Exploring Plymouth Psychogeography


Psychogeography – Exploring Plymouth:

We mapped our route from a printed map of Plymouth City Centre by drawing around the base of a glass to create a circle where we plotted the edges via the streets.

The transition between the university “safe” quiet campus onto the busy streets was a harsh break.  The street was noisy and the sounds of cars made us feel threatened.  We had to shout to hear each other and we had to take a subway to feel safe.  The cars rule our city.


We then followed the map and plotted where we went.  We diverted from our route on occasions because we were drawn by certain features.

In the subway we were in a relatively calm area.  Peaceful with sculpture. At night this same place frightens me and I walk quickly through – hands in pockets and head down. Now we amble and talk. It is a place of communication as it is quiet.

We are then back on the noisy street and turn into a cobbled lane.  It is warming to see that a lot of Plymouth’s cobbled streets are preserved and found in unexpected places, not just the tourist areas of the Barbican.  We are on a back lane. The bins are out and the rubbish is piled high.  We have a feeling that we are intruding on other people’s lives.  We are in their “back yard” hidden normally from visitors.

Further down the road we come across an open space, a shoe lies on the grass.  What happened? Its a nice shoe. Only one lies here.  Where is the other? Why is it still here?

It is still quiet and we pass a microwave on the wall. We see cats, trees, bulbs in the ground starting to break through with the first signs of Spring.  I am always drawn to snowdrops and can picture them in various places I have lived.  The hawthorne is flowering too. A tree that always heralds the end of winter.

We are soon back on the main road.  We wait for the traffic lights to cross. Safe in their protection from crushing, damaging vehicles.

Frankfurt Gate an area that I am fond of for its querky shops and odd out of the way cafes.  We pass an American diner.  How funny to see this here out of context. Where is the Fonz?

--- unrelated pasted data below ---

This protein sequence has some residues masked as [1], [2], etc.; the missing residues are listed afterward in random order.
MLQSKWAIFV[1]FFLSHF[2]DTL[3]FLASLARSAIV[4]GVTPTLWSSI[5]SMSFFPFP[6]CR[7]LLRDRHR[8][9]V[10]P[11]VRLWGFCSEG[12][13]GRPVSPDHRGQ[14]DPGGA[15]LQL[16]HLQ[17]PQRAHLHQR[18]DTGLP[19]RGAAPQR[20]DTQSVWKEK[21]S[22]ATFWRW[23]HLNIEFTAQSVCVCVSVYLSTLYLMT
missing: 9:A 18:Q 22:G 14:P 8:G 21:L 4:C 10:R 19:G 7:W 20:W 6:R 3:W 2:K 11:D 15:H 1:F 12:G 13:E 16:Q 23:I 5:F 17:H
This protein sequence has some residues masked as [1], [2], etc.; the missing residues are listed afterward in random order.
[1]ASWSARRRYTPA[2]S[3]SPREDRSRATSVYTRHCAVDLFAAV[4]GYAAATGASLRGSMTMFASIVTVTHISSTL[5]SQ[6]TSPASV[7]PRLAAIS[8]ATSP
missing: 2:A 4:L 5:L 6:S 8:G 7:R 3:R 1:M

Round the corner I am drawn to another area. I remembered a rundown but beautiful art-deco building in a car park at the bottom of town.   The area has always fascinated me and I wanted to share this bit of unknown Plymouth with the others.

The building is a great example with steel windows, curved bays and straight lines reaching for the sky. It is reminiscent of a by-gone age.  I once saw a play here where the actors took us back to those days by playing 30’s music, danced in the street and performed in front of this building.  The play was a tribute to the building, now forgotten.

Wlad was drawn to the Polish shop and Curtis and I had not been in one.  We found great stuff! And an insight for us and a feeling of home for Wlad.

Interesting how emotional links took us to different places.  Residential areas were quiet, undisturbed. The city was loud, rushed and impersonal.  The highlight was stumbling into an exhibition of melting shoes, those of abused children. Very poignant.

Setting a task to plot a route and then follow and find your way without just “following a map” gave Plymouth a different dimension.  There is a level of engagement that we take in unnoticed when we are just on our way from one point to another.

Plymouth is a place to shop and go to university. I explore the Frankfurt Gate end of Plymouth often and the market. The residential areas are unexplored with their cobbled streets and variety of houses.

We were now in Union Street. There were memories for me here too.  I went to see “Madame Butterfly” in the theatre here. We sat in the “gods” with my Grandmother.

Union Street was a dangerous place on a Friday night.  (it still is not the safest place!)  Now clubs and burger bars replace the many pubs and shops that used to line this street.  The ice rink stands on a place pulled apart after the war as further destruction of Plymouth’s past.

We stumbled across an exhibition of frozen shoes on plinths representing abused children. The shoes were left to melt.  It was both moving and poignant.  A part of Plymouth’s under belly.  Like every city it has a dark side.

We now step into modern Plymouth with its large stores.  It is different from the bottom end of town. It has a different character.  We could be in any small city in England. The shop names are familiar here as they are in Bath, or Bristol or Birmingham.

The mall is humming with shoppers.  Here there is music piped through speakers.  We passed several buskers who’s task is to entertain. Here the music is to lull us to shop.  Maybe the musicians playing on these tracks in the mall part-time as buskers too.  Perhaps a busker on the street in Plymouth is a backing singer or session musician on one of these “elevator tunes”!

We followed the route back to the university going via city scapes and public places. We are now back in the safe environment of the university.  Food keeps in the Roland Lewisnky building for a short time.  All this psychogeography made us hungry!

On our return we loaded the map into photoshop and added arrows that linked each area of our walk by emotional ties and area types to produce the following grouped areas.

Our photographs that showed our discoveries and the emotional links between different areas of Plymouth.  The main areas were the residential, the art experiences and the city/road scapes.

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